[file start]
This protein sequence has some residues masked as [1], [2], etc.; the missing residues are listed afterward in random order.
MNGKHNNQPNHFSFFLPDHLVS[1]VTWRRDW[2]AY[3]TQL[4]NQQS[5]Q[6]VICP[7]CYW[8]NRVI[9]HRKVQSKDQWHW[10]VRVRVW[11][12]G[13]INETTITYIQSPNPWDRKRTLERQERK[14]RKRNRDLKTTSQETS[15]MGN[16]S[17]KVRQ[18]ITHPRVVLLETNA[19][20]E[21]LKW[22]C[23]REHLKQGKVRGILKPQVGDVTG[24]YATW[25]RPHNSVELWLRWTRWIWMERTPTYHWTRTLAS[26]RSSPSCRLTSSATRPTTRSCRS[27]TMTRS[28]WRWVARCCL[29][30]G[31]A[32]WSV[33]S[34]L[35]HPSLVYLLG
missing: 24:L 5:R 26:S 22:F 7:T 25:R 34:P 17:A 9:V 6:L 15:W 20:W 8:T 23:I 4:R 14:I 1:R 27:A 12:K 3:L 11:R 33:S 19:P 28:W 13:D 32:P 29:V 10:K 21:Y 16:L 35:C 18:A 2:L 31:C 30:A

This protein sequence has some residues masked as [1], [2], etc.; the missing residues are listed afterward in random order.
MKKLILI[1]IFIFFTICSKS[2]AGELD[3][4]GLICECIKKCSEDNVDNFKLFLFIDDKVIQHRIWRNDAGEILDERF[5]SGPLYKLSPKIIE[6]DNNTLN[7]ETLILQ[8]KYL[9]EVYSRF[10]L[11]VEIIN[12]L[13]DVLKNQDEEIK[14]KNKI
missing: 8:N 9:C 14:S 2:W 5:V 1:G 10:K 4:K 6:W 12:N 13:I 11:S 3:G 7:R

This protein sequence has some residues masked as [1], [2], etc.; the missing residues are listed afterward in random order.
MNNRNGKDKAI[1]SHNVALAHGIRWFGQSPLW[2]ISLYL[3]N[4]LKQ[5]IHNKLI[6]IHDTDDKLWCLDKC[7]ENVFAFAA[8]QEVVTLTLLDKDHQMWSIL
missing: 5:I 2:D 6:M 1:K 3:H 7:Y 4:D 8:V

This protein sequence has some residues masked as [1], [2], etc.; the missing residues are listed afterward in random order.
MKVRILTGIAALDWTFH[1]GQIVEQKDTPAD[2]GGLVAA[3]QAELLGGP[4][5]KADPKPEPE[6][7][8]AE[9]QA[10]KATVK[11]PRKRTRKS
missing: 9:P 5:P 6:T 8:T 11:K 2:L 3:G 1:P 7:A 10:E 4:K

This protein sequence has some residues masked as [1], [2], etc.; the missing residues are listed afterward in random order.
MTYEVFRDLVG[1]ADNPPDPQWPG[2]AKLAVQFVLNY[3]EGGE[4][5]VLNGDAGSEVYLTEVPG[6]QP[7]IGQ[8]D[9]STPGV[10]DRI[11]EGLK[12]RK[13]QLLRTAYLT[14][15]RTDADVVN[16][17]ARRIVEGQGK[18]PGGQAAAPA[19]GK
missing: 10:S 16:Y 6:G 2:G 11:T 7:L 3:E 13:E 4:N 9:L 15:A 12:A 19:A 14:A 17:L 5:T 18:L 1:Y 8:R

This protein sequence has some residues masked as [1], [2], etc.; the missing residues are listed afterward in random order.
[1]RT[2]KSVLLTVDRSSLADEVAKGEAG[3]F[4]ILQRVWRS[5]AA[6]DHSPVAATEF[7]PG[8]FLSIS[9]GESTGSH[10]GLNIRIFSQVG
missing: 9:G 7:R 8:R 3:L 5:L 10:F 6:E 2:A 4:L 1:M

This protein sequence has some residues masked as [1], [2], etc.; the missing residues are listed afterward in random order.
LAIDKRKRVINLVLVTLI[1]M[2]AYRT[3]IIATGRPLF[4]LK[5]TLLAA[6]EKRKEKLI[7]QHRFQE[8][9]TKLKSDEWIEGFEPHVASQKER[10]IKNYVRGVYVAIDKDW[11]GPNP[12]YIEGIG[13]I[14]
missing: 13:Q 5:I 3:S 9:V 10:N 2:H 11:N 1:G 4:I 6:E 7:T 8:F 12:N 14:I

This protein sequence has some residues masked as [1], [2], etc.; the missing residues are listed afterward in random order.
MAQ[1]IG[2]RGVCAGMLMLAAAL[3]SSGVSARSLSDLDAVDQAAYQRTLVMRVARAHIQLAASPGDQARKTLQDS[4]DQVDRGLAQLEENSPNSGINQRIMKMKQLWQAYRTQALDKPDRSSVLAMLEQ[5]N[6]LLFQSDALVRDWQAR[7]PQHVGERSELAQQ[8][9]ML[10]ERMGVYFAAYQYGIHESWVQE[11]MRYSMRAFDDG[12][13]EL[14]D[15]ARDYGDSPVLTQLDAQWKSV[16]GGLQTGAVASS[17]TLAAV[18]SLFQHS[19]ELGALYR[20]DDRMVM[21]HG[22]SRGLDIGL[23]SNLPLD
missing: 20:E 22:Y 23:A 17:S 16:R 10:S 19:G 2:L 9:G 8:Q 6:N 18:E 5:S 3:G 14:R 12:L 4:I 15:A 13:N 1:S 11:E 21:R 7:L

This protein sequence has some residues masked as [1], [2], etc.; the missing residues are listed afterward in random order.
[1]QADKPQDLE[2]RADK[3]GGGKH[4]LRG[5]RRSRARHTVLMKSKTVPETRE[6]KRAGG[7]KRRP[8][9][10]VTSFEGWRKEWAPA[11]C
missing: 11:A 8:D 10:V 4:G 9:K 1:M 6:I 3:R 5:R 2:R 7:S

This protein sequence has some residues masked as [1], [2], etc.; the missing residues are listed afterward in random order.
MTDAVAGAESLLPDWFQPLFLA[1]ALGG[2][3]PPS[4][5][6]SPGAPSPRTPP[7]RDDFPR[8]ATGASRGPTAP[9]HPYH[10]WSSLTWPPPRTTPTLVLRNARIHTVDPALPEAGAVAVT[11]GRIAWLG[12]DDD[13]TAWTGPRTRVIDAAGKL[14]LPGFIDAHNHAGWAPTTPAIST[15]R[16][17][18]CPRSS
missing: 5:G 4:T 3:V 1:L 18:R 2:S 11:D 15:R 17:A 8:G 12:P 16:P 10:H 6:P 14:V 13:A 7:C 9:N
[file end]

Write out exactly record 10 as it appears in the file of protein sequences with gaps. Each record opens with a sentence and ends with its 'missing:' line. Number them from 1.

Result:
This protein sequence has some residues masked as [1], [2], etc.; the missing residues are listed afterward in random order.
MTDAVAGAESLLPDWFQPLFLA[1]ALGG[2][3]PPS[4][5][6]SPGAPSPRTPP[7]RDDFPR[8]ATGASRGPTAP[9]HPYH[10]WSSLTWPPPRTTPTLVLRNARIHTVDPALPEAGAVAVT[11]GRIAWLG[12]DDD[13]TAWTGPRTRVIDAAGKL[14]LPGFIDAHNHAGWAPTTPAIST[15]R[16][17][18]CPRSS
missing: 5:G 4:T 3:V 1:L 18:R 2:S 11:D 15:R 17:A 8:G 12:P 16:P 10:H 6:P 14:V 13:A 7:C 9:N